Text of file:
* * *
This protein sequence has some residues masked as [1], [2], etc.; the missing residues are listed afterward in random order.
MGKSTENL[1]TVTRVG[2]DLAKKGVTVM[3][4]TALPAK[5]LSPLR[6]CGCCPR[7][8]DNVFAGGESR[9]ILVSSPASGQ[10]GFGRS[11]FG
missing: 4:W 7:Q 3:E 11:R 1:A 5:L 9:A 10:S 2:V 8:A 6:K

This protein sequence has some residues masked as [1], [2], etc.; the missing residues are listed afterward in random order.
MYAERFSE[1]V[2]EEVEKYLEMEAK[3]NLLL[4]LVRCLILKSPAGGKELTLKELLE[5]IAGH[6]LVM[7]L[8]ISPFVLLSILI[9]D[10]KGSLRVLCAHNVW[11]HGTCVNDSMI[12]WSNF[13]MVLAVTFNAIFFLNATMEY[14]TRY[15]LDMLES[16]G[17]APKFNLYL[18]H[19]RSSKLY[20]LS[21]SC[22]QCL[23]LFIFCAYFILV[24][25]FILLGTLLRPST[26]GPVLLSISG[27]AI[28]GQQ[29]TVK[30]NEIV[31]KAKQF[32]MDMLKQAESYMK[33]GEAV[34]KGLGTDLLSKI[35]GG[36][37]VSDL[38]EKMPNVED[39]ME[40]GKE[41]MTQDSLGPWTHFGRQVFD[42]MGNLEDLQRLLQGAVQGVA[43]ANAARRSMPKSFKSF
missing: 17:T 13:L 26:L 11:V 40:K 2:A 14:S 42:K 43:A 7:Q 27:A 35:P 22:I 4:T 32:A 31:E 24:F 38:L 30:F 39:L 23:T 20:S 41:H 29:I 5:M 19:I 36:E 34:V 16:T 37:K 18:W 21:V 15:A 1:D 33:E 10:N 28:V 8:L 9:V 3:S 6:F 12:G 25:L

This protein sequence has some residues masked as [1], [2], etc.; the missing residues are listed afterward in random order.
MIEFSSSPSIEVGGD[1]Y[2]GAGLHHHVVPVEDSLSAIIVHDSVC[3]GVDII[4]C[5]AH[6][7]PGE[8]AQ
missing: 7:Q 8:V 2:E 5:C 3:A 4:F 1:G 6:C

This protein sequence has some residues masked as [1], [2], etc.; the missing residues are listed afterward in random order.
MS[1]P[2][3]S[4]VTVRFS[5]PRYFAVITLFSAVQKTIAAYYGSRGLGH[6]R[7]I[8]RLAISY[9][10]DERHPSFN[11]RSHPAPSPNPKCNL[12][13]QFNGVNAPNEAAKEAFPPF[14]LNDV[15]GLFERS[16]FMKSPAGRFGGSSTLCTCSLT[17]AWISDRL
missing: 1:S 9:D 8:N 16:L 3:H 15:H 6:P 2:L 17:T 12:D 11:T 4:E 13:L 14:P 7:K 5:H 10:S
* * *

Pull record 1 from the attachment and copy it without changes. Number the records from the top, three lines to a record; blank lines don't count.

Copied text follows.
This protein sequence has some residues masked as [1], [2], etc.; the missing residues are listed afterward in random order.
MGKSTENL[1]TVTRVG[2]DLAKKGVTVM[3][4]TALPAK[5]LSPLR[6]CGCCPR[7][8]DNVFAGGESR[9]ILVSSPASGQ[10]GFGRS[11]FG
missing: 4:W 7:Q 3:E 11:R 1:A 5:L 9:A 10:S 2:V 8:A 6:K